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of God unto you wisdom, righteousness, sanctification, and redemption," 1 Cor. i. 30; doing the will of God for your

salvation, which he alone could do, purchasing your peace, and saving you from the second death by his own sweat and blood. Oh! do this, pray for this, turn the eye of your soul this

soul this way; look with penitence and faith on him who was pierced by you and for you, that you may love him, and he may live in you; do this, and you will be the children of God's family and kingdom now," born again not of corruptible seed, but incorruptible, by the word of God which liveth and abideth for ever," 1 Pet. i. 23; and, hereafter, joint heirs with Christ in his glory.

May that word written by his inspired apostle, and now brought to your remembrance by me, be sounded into your hearts by the same Spirit which gave it, and stir you up to secure the blessedness of it to yourselves. Ye,” says he, speaking to all true believers, faithful Christians, and no other, “are a chosen generation, a royal priesthood, a holy nation, a peculiar people; that ye should show forth the praises of him who hath called you out of darkness into his marvellous light.”.


Which in time past were not a people, but are now the

people of God; which had not obtained mercy, but noro have obtained mercy. 1 Pet. ii. 10.

In the ten first verses of this chapter, St. Peter distinctly mentions the faith and practice of Christians, the privileges they enjoy, the hope they are made partakers of, the new and happy state they are called to, by being the people of God. Having “ tasted that the Lord is gracious," being grounded in the faith of his love, and “ coming to Christ as unto a living stone, they also, as lively stones, are built up a spiritual house, a holy priesthood to offer up spiritual sacrifices,” their prayers, their praises, their hearts, their wills, their purest and best obedience, “ acceptable to God by Jesus Christ. To them that believe he is precious” in all respects, as their atonement and righteousness, the restorer of their natures to holiness, their resurrection and life, their Mediator and Advocate with God. And in the sense of his blessings, which are dearer to them than all the world, they strike at the root of sin in the heart, by“laying aside all malice, and all guile, and hypocrisies, and envies, and all evilspeakings, as new-born babes desire the sincere milk of the word, that they may grow thereby;" study to approve themselves to God as his children in every thought, word, and deed; and endeavour as much as possible to "show forth the praises of him who hath called them out of darkness into his marvellous light.” All which the apostle sums up in the text, which is the conclusion of the first part of his epistle from the beginning to this verse; in which, having set before them the blessedness of believers in such high expressions as they would never have presumed to think of without his warrant and authority, namely, that they were " a chosen generation, a royal priesthood, a holy nation, a peculiar people;" he closes the whole with bringing their past and present state into one view; that, upon a comparison of one with the other, what they had been and what they were, they might with him bless the God and Father of our Lord Jesus Christ for the happy change which had been wrought in their condition; for that “ in time past they were not a people, but now the people of God; which had not obtained mercy, but now," says he, “have obtained mercy.” Upon hearing the words, you must needs take notice of the great dif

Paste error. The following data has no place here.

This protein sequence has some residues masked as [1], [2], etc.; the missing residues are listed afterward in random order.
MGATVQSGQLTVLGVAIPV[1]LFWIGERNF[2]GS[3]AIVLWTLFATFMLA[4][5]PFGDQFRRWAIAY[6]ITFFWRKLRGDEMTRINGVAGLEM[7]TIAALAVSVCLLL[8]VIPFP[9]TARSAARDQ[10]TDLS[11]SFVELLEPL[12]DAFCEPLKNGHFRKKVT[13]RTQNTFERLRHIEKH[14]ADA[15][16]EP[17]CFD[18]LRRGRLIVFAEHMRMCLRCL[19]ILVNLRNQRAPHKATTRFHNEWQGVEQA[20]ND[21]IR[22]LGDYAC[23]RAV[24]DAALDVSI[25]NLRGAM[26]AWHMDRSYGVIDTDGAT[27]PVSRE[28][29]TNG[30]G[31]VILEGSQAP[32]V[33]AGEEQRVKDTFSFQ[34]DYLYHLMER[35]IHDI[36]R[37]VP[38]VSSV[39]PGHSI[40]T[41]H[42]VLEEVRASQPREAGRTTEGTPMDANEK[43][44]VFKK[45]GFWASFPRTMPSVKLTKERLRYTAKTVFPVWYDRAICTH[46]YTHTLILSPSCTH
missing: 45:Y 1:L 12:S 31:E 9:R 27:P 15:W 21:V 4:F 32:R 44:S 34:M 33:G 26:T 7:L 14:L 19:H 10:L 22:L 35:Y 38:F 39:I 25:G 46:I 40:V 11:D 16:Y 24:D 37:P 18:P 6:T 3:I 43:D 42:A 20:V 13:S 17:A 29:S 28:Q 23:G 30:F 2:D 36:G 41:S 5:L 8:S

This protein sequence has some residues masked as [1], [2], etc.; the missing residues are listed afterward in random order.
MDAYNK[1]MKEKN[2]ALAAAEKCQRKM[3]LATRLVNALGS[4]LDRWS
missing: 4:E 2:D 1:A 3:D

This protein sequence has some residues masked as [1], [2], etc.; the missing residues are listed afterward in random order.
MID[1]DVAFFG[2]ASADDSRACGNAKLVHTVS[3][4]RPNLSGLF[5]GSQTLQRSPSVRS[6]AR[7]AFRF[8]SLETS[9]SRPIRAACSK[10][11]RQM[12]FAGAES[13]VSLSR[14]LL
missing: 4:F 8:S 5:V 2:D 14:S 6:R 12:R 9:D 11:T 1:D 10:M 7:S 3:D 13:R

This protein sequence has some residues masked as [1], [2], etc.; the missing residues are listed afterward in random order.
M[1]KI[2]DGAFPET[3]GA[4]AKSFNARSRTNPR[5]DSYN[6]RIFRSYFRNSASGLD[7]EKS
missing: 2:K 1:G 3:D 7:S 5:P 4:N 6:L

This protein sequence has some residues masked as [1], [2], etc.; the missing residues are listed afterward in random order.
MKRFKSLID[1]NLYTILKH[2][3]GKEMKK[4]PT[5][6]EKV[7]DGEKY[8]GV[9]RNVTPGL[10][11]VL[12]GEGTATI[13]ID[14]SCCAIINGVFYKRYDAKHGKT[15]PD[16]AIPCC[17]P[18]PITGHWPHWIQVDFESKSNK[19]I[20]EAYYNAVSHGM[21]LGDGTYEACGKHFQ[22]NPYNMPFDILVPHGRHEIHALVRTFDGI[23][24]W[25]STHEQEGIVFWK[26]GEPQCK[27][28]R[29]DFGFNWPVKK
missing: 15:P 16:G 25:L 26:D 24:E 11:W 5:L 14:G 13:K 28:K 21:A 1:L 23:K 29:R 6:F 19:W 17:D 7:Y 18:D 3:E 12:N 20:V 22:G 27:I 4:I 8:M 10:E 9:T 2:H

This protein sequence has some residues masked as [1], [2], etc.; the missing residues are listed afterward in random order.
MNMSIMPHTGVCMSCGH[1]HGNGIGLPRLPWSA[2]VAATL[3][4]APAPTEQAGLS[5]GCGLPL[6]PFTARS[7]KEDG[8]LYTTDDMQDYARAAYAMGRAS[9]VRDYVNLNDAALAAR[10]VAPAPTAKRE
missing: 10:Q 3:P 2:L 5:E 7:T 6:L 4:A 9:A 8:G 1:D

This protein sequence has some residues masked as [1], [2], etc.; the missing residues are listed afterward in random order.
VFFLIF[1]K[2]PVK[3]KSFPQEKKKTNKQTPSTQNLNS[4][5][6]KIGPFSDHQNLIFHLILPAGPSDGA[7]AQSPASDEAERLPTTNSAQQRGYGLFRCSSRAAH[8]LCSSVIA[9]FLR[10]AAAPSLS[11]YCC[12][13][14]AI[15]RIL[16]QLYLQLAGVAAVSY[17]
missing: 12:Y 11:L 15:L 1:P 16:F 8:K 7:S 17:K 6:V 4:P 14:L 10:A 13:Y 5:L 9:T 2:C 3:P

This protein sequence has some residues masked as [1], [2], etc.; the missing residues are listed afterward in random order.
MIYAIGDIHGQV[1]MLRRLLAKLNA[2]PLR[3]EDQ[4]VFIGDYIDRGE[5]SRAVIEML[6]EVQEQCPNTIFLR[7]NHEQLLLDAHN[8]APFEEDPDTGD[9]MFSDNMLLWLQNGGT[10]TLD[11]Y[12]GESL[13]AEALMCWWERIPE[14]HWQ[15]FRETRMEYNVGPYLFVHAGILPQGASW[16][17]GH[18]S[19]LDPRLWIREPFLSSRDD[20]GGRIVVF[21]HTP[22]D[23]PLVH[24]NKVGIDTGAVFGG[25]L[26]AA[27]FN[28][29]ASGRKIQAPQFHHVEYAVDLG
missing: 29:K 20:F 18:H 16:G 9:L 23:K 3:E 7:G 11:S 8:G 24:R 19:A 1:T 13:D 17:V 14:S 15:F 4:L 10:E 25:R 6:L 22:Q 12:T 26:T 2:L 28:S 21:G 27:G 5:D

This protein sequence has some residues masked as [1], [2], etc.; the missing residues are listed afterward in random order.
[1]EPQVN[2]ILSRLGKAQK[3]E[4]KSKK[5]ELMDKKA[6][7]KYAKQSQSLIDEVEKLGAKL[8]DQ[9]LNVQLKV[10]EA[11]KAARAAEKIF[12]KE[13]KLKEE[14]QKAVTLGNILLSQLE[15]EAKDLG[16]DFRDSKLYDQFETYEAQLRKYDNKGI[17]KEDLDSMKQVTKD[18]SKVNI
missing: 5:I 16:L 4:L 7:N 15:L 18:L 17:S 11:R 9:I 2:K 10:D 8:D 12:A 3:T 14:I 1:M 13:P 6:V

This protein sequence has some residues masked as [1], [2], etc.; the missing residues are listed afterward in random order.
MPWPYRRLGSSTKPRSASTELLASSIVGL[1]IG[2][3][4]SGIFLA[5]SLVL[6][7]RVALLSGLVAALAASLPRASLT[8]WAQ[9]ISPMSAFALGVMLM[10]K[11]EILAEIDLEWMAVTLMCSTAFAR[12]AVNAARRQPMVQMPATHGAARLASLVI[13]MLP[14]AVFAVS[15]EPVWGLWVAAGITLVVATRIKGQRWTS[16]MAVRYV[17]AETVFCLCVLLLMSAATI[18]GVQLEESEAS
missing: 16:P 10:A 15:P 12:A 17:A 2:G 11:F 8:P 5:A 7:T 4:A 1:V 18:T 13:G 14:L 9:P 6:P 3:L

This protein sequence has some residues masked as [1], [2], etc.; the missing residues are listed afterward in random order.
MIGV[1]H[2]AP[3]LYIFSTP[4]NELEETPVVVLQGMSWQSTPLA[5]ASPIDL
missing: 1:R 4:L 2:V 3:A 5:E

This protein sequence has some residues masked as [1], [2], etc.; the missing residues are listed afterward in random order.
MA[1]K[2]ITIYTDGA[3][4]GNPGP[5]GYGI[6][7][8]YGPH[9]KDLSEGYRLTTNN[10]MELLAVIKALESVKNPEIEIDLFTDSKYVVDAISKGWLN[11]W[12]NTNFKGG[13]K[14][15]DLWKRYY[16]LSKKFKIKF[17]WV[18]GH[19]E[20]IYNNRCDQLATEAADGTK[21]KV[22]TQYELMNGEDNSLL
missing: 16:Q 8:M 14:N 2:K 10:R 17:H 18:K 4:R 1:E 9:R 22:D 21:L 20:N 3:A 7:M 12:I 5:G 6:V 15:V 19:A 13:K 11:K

ference between the two states mentioned in them ; how desirable it is on one hand to be of the number of God's people, how dreadful on the other not to obtain mercy. I shall endeavour to recommend them to your careful observation, and assist you in the improvement of them,

I. By showing the happy condition of the people of God.

II. By what means we attain to this state, and how we may assure ourselves that we are in it.

III. The necessity of our being brought into it.

O Lord! help me, for it is a great thing I am to speak of,—thy salvation, thy Christ, thy Spirit, thy kingdom of grace opened in our hearts as the only way to thy kingdom of glory. Have mercy on us, and be our guide unto death. Make thy word the savour of life to every one in this congregation, and bring us before thee with earnest unceasing prayer, to see the felicity of thy chosen, and rejoice in the gladness of thy people.”

I. I am to show the happy condition of the people of God. It is implied and expressed in the very